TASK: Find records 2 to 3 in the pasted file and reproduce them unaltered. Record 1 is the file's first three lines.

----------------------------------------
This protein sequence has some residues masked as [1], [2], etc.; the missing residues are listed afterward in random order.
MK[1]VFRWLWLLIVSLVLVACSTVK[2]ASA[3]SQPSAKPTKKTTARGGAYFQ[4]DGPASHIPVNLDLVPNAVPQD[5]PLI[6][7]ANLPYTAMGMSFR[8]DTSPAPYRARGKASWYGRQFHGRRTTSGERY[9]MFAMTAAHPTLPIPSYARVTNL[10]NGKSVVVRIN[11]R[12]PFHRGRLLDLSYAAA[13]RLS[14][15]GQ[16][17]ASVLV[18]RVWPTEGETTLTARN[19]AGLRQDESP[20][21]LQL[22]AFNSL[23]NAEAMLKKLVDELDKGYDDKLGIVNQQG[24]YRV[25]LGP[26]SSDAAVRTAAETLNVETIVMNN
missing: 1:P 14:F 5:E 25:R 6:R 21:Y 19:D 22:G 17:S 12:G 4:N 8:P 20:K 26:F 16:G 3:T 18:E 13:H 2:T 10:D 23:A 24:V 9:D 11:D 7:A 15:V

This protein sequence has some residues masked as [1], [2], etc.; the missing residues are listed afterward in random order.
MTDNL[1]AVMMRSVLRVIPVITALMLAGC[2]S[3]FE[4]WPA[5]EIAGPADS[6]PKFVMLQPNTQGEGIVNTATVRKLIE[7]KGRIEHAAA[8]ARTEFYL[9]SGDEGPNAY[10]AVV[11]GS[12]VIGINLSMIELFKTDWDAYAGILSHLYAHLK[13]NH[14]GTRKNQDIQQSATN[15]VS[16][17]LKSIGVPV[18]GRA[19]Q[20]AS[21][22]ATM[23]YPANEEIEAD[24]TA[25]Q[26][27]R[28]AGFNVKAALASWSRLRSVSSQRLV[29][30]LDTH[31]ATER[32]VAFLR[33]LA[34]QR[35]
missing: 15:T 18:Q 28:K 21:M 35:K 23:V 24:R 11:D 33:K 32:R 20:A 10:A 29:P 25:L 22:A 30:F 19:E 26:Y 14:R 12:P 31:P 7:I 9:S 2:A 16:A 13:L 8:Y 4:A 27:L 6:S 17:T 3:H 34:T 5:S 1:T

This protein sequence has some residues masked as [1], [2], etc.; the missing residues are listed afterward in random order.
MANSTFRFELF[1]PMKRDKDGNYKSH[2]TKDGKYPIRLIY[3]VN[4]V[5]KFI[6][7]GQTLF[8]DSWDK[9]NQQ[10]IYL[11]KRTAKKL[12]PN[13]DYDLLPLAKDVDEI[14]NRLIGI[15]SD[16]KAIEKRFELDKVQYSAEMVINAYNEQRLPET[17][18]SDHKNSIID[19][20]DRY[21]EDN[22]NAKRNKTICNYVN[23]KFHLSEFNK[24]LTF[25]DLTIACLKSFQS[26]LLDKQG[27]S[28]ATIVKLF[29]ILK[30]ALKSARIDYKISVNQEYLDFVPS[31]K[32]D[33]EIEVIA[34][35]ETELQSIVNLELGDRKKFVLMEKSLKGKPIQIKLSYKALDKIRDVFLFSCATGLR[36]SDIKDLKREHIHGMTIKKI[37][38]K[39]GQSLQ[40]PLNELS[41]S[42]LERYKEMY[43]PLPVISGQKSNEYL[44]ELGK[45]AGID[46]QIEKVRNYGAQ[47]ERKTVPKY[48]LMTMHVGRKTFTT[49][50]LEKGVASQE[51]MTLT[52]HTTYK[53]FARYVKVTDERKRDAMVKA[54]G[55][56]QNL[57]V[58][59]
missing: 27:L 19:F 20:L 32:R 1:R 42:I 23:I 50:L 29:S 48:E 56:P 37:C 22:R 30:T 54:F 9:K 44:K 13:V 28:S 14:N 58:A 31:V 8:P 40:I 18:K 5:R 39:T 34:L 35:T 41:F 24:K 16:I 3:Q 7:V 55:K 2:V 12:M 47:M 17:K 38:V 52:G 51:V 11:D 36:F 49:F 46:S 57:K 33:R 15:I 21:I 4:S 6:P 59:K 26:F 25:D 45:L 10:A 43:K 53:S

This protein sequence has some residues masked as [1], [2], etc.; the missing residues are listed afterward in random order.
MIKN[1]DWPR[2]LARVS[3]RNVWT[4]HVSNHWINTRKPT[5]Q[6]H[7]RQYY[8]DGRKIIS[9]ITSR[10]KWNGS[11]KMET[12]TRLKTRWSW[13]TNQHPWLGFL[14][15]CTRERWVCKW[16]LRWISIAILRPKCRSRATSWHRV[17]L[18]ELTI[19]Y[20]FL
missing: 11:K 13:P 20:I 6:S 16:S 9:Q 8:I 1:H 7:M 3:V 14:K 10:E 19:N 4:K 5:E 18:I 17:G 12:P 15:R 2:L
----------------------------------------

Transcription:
This protein sequence has some residues masked as [1], [2], etc.; the missing residues are listed afterward in random order.
MTDNL[1]AVMMRSVLRVIPVITALMLAGC[2]S[3]FE[4]WPA[5]EIAGPADS[6]PKFVMLQPNTQGEGIVNTATVRKLIE[7]KGRIEHAAA[8]ARTEFYL[9]SGDEGPNAY[10]AVV[11]GS[12]VIGINLSMIELFKTDWDAYAGILSHLYAHLK[13]NH[14]GTRKNQDIQQSATN[15]VS[16][17]LKSIGVPV[18]GRA[19]Q[20]AS[21][22]ATM[23]YPANEEIEAD[24]TA[25]Q[26][27]R[28]AGFNVKAALASWSRLRSVSSQRLV[29][30]LDTH[31]ATER[32]VAFLR[33]LA[34]QR[35]
missing: 15:T 18:Q 28:K 21:M 35:K 23:V 24:R 11:D 33:K 32:R 20:A 10:A 29:P 25:L 22:A 30:F 19:E 26:Y 14:R 12:P 31:P 7:I 9:S 2:A 16:A 13:L 8:Y 4:A 27:L 6:S 17:T 3:H 34:T 5:S 1:T

This protein sequence has some residues masked as [1], [2], etc.; the missing residues are listed afterward in random order.
MANSTFRFELF[1]PMKRDKDGNYKSH[2]TKDGKYPIRLIY[3]VN[4]V[5]KFI[6][7]GQTLF[8]DSWDK[9]NQQ[10]IYL[11]KRTAKKL[12]PN[13]DYDLLPLAKDVDEI[14]NRLIGI[15]SD[16]KAIEKRFELDKVQYSAEMVINAYNEQRLPET[17][18]SDHKNSIID[19][20]DRY[21]EDN[22]NAKRNKTICNYVN[23]KFHLSEFNK[24]LTF[25]DLTIACLKSFQS[26]LLDKQG[27]S[28]ATIVKLF[29]ILK[30]ALKSARIDYKISVNQEYLDFVPS[31]K[32]D[33]EIEVIA[34][35]ETELQSIVNLELGDRKKFVLMEKSLKGKPIQIKLSYKALDKIRDVFLFSCATGLR[36]SDIKDLKREHIHGMTIKKI[37][38]K[39]GQSLQ[40]PLNELS[41]S[42]LERYKEMY[43]PLPVISGQKSNEYL[44]ELGK[45]AGID[46]QIEKVRNYGAQ[47]ERKTVPKY[48]LMTMHVGRKTFTT[49][50]LEKGVASQE[51]MTLT[52]HTTYK[53]FARYVKVTDERKRDAMVKA[54]G[55][56]QNL[57]V[58][59]
missing: 27:L 19:F 20:L 32:R 1:R 42:I 23:I 50:L 29:S 48:E 56:P 37:C 22:R 30:T 54:F 9:K 44:K 13:V 28:S 14:N 58:A 31:V 8:P 40:I 18:K 5:R 39:T 34:L 35:T 41:F 24:K 16:I 3:Q 7:V 55:K 2:V 12:M 47:M 17:K 38:V 52:G 51:V 11:D 36:F 49:F 46:S 57:K 33:R 15:I 21:I 4:S 6:P 59:K 26:F 25:D 45:L 10:A 43:K 53:S